First announcing the event last week, Gaga revealed she had helped to raise $35 million for the WHO fund, which is dedicated to funding protective equipment for health workers and efforts to find a Covid-19 vaccine.
On Monday, the singer called on world leaders including Canada’s Justin Trudeau, France’s Emmanuel Macron and EU Commission president Ursula von der Leyen to contribute funds to the Coalition for Epidemic Preparedness Innovations (Cepi) and Gavi, the Vaccine Alliance, organisations seeking to find a vaccine for the Covid-19 coronavirus.
As part as the One World: Together at Home initiative, Global Citizen, the social action platform that has partnered with the WHO to produce the event, is calling on individuals, philanthropists, investors and business to support global health efforts.
“We are incredibly grateful for the continued support from the artist community to make One World: Together At Home a moment of global unity”
“We are grateful to the private sector who have listened to the public’s call for action and come together to support the global response to Covid-19,” says Hugh Evans, co-founder and CEO of Global Citizen. “This pandemic is too large for governments to tackle alone.
“We are also incredibly grateful for the continued support from the artist community to make One World: Together At Home a moment of global unity,” continues Evans. “Our hope for the special is that everyone will come away believing that we, as a shared humanity, can emerge from this moment forever grateful for the work of doctors, nurses, teachers, grocery store workers, and all those who are the backbone of our communities.”
One World: Together at Home, which will be hosted by US talk show hosts Jimmy Fallon, Jimmy Kimmel and Stephen Colbert, will be broadcast live across US television networks ABC, CBS and NBC, as well as being streamed online.
Internationally, the UK’s BBC One will show an adapted version of the concert the following day from 7 p.m. to 9 p.m. (BST), including exclusive performances from UK artists and interviews with frontline health workers. Additional international broadcasters include AXS TV, beIN Media Group, IMDb, MultiChoice Group, and RTE.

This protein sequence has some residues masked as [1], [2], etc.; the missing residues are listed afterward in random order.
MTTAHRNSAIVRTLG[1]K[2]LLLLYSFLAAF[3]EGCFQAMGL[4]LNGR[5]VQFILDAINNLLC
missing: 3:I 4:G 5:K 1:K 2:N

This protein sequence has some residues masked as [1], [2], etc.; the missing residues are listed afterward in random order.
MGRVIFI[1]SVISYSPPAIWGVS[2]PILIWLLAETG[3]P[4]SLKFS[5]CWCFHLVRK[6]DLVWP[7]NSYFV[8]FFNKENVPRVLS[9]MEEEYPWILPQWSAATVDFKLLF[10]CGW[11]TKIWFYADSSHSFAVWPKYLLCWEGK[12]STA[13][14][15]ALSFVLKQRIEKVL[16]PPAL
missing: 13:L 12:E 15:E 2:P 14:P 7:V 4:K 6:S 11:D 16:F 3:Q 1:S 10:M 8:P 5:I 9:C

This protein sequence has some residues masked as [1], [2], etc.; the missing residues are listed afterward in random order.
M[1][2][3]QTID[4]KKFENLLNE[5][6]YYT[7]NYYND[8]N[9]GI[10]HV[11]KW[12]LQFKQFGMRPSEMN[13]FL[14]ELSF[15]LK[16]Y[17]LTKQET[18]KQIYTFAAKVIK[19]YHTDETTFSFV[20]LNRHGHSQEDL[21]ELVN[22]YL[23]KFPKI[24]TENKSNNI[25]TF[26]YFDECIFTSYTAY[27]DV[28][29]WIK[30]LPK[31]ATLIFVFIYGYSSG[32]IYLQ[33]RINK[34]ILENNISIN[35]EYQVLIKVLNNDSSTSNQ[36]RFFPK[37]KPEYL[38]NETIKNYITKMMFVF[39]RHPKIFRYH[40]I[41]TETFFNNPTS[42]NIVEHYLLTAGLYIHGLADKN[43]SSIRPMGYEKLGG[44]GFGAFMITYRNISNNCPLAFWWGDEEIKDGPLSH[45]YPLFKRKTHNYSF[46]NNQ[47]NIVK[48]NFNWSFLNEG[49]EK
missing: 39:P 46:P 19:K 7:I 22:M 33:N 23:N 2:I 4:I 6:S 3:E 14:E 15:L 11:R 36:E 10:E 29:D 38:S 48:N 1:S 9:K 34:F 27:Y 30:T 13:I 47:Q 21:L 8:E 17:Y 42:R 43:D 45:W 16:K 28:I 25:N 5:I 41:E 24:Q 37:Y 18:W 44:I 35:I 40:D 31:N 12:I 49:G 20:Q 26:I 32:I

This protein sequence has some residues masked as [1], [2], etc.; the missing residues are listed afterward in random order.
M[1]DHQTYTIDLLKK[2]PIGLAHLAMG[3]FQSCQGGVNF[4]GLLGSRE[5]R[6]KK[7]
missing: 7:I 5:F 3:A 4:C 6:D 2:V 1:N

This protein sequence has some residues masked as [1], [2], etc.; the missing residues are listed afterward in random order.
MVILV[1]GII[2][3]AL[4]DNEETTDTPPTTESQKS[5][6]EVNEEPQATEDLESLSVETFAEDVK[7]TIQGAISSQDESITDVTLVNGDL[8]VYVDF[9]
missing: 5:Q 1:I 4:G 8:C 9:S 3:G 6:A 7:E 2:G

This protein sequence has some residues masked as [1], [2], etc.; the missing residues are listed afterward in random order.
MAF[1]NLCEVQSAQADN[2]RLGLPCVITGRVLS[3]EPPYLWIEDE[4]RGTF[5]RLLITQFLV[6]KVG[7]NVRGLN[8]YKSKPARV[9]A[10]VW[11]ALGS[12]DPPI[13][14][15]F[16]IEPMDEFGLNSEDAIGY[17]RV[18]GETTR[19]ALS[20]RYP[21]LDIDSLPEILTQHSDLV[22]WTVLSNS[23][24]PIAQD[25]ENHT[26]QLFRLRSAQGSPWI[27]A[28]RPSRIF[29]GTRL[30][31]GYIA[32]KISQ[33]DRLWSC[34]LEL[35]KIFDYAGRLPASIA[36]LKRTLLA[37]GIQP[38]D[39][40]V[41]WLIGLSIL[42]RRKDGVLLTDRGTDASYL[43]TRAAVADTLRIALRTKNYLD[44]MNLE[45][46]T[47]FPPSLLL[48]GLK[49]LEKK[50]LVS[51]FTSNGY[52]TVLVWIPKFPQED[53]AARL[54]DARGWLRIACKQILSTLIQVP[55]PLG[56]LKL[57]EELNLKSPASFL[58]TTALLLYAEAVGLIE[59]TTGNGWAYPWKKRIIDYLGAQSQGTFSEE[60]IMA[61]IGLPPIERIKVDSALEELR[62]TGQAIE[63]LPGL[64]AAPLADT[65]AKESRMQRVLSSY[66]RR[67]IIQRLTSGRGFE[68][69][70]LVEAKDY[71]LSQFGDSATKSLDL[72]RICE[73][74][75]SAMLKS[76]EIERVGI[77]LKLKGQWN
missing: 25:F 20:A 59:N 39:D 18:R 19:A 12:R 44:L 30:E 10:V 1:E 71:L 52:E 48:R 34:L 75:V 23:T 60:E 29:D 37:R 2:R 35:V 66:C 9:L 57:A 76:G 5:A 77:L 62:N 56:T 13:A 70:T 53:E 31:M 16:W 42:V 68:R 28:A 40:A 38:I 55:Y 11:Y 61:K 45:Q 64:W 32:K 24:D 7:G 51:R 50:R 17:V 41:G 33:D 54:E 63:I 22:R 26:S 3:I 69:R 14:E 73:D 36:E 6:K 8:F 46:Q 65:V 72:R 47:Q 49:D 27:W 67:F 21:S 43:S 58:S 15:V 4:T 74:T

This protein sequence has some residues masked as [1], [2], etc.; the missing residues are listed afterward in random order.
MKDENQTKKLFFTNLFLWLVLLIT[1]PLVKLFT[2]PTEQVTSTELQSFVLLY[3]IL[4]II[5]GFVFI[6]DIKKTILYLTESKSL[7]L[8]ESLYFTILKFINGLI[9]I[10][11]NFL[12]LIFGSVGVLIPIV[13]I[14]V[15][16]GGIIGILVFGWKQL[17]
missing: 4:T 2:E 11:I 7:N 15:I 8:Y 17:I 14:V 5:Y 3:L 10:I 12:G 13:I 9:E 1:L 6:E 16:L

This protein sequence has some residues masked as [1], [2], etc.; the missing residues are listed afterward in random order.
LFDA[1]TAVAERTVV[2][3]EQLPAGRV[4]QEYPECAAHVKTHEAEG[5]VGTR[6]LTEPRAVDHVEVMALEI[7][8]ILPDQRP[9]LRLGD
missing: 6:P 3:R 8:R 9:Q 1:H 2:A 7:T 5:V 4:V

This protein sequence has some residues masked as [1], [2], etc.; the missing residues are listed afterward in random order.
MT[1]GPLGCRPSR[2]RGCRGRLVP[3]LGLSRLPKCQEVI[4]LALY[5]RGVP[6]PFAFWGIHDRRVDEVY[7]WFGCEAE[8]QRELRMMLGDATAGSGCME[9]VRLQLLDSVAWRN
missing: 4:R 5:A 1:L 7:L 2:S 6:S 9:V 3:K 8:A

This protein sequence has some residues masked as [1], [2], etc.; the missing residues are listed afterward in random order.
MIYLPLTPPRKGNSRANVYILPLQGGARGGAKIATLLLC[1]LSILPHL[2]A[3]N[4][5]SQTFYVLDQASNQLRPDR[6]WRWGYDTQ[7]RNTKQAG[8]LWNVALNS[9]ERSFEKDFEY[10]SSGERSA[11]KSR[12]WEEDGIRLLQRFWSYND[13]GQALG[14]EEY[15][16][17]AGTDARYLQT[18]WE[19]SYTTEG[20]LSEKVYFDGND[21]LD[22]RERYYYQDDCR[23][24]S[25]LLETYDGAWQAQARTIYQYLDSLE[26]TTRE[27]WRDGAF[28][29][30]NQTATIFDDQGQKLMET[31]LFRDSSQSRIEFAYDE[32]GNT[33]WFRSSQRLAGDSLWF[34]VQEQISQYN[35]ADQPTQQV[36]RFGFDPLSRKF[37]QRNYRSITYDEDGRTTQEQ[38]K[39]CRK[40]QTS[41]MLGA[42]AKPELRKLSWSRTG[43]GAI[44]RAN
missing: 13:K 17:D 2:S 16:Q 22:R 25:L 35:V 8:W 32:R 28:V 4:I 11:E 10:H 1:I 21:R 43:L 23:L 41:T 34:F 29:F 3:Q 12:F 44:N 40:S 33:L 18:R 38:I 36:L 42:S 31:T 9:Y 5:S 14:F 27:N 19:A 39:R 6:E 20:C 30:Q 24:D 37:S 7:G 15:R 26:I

There will also be a globally curated digital show beginning at 2 p.m. EDT/6 p.m. GMT. Streaming partners include Alibaba, Amazon Prime Video, Apple, Facebook, Instagram, LiveXLive, Tencent, Tencent Music Entertainment Group, TIDAL, TuneIn, Twitch, Twitter, Yahoo, and YouTube.
Photo: proacguy1/Flickr (CC BY-SA 2.0) (cropped)
New Who song streaming exclusively in Music Walk of Fame app
On Tuesday (19 November), the Who became the first artists to receive a stone on the new Music Walk of Fame (MWOF) on Britannia Junction in Camden, London. The legendary British band, who were presented with their stone by Primal Scream’s Bobby Gillespie, are also airing their latest single, ‘I Don’t Wanna Get Wise’, exclusively through the MWOF app.
The premiere of the new song – which comes over two weeks before the release of their 12th studio album, Who – is “the first taste of exclusive content that will become a characteristic of the official app”, according to its developer, Second Screen, which has also created festival apps for the likes of Boardmasters, Sound City, Neighbourhood Weekender, Notting Hill Carnival and Liverpool Psych Fest.
The MWOF app already houses a map of Camden with interactive points of interest marked as series of pins.
It will also incorporate augmented-reality (AR) technology triggered by each MWOF stone (the Who’s is outside Camden Town tube station), with more AR experiences set to be added as more stones are laid.ed in a series of insightful pins.
The Music Walk of Fame app is available to download for iPhone now, with the Android version set to follow in the coming weeks.